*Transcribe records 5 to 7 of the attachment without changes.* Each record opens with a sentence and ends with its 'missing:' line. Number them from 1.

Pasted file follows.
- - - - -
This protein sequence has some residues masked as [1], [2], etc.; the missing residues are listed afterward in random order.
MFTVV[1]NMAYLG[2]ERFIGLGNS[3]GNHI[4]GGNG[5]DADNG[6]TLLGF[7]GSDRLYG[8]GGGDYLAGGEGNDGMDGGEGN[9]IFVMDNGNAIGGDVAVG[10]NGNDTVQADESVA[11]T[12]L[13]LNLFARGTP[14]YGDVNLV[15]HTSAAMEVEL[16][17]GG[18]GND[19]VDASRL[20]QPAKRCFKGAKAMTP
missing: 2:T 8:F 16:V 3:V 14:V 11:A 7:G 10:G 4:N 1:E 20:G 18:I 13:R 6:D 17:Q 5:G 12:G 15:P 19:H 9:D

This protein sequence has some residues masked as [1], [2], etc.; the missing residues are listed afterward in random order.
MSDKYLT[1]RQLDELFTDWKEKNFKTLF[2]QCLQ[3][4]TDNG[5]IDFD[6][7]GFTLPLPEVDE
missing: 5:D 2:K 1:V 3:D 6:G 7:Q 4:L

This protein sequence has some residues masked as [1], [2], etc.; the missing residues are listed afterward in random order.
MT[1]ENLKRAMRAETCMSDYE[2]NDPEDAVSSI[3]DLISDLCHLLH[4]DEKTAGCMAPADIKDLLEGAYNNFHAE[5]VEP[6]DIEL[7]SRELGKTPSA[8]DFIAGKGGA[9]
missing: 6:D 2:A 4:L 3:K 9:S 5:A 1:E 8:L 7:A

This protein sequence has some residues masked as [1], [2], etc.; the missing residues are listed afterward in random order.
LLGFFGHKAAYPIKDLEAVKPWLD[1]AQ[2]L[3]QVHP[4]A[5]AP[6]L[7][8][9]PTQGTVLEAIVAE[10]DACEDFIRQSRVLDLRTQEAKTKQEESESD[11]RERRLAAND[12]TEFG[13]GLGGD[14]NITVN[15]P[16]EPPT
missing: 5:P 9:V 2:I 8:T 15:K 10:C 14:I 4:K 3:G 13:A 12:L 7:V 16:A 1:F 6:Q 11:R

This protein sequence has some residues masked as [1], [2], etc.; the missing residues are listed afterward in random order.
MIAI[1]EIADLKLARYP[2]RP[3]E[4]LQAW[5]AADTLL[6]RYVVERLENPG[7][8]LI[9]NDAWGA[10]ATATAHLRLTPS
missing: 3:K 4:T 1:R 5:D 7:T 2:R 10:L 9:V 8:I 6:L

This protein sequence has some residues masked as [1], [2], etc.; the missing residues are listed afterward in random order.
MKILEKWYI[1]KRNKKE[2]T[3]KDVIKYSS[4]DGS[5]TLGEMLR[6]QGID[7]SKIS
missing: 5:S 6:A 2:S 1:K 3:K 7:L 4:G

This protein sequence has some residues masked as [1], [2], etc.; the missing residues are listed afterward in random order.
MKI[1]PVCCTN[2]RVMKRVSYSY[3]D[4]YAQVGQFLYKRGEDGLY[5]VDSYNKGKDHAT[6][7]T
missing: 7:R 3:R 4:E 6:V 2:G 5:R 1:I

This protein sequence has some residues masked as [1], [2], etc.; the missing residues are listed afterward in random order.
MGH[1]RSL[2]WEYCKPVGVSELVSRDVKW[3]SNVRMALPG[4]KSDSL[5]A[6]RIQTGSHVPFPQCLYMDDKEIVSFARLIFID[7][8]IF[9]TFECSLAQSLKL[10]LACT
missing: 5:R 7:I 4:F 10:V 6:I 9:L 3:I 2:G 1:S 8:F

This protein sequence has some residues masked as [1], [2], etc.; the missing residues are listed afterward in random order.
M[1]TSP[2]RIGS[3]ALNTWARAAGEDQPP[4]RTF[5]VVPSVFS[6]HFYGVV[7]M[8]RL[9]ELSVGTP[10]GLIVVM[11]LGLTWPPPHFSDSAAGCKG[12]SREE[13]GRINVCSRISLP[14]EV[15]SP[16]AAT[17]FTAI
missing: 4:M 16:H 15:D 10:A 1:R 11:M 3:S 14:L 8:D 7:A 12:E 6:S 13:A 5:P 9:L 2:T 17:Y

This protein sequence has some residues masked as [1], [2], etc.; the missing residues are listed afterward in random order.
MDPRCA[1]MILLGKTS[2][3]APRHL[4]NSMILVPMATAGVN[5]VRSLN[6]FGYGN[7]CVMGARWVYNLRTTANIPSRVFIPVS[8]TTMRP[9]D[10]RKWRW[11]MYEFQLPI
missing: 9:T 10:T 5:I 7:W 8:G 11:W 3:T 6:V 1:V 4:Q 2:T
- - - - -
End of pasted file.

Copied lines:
This protein sequence has some residues masked as [1], [2], etc.; the missing residues are listed afterward in random order.
MIAI[1]EIADLKLARYP[2]RP[3]E[4]LQAW[5]AADTLL[6]RYVVERLENPG[7][8]LI[9]NDAWGA[10]ATATAHLRLTPS
missing: 3:K 4:T 1:R 5:D 7:T 2:R 10:L 9:V 8:I 6:L

This protein sequence has some residues masked as [1], [2], etc.; the missing residues are listed afterward in random order.
MKILEKWYI[1]KRNKKE[2]T[3]KDVIKYSS[4]DGS[5]TLGEMLR[6]QGID[7]SKIS
missing: 5:S 6:A 2:S 1:K 3:K 7:L 4:G

This protein sequence has some residues masked as [1], [2], etc.; the missing residues are listed afterward in random order.
MKI[1]PVCCTN[2]RVMKRVSYSY[3]D[4]YAQVGQFLYKRGEDGLY[5]VDSYNKGKDHAT[6][7]T
missing: 7:R 3:R 4:E 6:V 2:G 5:R 1:I